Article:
Another advantage of abstracting the DbContext with a Repository is unit-testability. You can have your IRepository interface to which has 2 implementations, one (the real Repository) which uses DbContext to talk to the database and the second, FakeRepository which can return in-memory objects/mocked data. This makes your IRepository unit-testable, thus other parts of code which uses IRepository.

share|improve this answer
I didn't said it will not work , I am also worked with repository pattern with EF , but today I was asked why IT IS NOT GOOD to use the pattern with DataBase , application that using Database –  StringBuilder Dec 12 '12 at 21:08
Ok , since this is the most popular answer I'll chose it as Correct Answer –  StringBuilder Dec 15 '12 at 12:21
When was the last time that most popular == correct? –  HDave Aug 30 '13 at 19:16
DbContext is already a repository, the repository is meant to be a low level abstraction. If you want to abstract different data sources create objects to represent those. –  Daniel Little Dec 3 '13 at 4:34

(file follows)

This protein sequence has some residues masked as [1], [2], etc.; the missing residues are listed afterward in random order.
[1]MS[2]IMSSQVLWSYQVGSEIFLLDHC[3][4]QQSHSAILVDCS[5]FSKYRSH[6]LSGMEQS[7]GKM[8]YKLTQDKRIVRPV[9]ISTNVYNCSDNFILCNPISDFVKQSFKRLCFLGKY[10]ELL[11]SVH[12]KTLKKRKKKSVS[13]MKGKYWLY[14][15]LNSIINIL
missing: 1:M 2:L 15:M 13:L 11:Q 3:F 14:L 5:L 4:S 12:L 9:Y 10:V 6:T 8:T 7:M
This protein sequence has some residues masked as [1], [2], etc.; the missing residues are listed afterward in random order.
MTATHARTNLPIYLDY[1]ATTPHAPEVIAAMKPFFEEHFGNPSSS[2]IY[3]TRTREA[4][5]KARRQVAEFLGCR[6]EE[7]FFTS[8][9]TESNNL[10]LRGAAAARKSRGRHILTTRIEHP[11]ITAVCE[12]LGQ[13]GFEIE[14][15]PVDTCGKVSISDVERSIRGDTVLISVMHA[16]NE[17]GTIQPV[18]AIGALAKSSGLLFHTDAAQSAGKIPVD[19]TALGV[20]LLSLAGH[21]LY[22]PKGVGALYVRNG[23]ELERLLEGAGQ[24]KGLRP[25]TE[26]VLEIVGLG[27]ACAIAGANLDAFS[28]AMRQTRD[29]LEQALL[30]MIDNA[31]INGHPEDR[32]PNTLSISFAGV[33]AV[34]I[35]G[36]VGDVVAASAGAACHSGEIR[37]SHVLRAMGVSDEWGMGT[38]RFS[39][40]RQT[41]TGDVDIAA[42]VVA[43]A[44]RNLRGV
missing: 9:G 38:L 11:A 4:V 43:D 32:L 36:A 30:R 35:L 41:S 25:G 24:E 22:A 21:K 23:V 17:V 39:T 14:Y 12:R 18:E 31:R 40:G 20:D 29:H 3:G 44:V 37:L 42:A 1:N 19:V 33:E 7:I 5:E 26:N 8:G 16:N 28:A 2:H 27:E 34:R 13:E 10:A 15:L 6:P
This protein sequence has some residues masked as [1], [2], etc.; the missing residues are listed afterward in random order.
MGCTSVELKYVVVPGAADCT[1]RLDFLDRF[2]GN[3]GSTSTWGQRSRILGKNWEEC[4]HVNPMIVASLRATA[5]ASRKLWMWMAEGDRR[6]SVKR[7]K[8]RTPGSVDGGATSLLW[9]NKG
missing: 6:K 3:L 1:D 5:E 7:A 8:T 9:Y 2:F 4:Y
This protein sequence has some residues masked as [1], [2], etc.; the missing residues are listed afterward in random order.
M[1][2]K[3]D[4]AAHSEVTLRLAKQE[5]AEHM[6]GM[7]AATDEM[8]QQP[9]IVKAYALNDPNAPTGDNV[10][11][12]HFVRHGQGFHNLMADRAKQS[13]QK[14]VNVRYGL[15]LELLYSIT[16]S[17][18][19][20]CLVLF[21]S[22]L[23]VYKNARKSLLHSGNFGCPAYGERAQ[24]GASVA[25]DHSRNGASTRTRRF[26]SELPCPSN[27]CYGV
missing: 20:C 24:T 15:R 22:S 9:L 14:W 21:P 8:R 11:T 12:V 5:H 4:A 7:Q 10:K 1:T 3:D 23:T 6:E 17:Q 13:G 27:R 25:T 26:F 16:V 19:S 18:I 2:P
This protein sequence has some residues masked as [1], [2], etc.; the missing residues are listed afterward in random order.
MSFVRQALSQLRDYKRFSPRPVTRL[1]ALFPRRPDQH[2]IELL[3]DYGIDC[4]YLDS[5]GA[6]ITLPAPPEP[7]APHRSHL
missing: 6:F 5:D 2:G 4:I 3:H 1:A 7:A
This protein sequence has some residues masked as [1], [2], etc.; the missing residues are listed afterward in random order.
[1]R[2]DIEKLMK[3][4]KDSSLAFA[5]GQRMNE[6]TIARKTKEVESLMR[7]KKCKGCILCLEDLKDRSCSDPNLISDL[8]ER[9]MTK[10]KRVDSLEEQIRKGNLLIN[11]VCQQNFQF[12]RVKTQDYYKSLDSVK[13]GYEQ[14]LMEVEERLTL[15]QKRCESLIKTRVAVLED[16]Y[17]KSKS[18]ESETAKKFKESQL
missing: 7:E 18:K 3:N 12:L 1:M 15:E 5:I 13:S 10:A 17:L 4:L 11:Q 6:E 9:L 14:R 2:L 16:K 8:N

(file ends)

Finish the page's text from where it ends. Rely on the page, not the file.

There are many reasons not to use Repository pattern with OR Mappers. It's two years after this answer was given. Now you can find all of them easily on Google. –  Piotr Perak Mar 5 '14 at 23:09

The single best reason to not use the repository pattern with Entity Framework? Entity Framework already implements a repository pattern. DbContext is your UoW (Unit of Work) and each DbSet is the repository. Implementing another layer on top of this is not only redundant, but makes maintenance harder.

People follow patterns without realizing the purpose of the pattern. In the case of the repository pattern, the purpose is to abstract away the low-level database querying logic. In the old days of actually writing SQL statements in your code, the repository pattern was a way to move that SQL out of individual methods scattered throughout your code base and localize it in one place. Having an ORM like Entity Framework, NHibernate, etc. is a replacement for this code abstraction, and as such, negates the need for the pattern.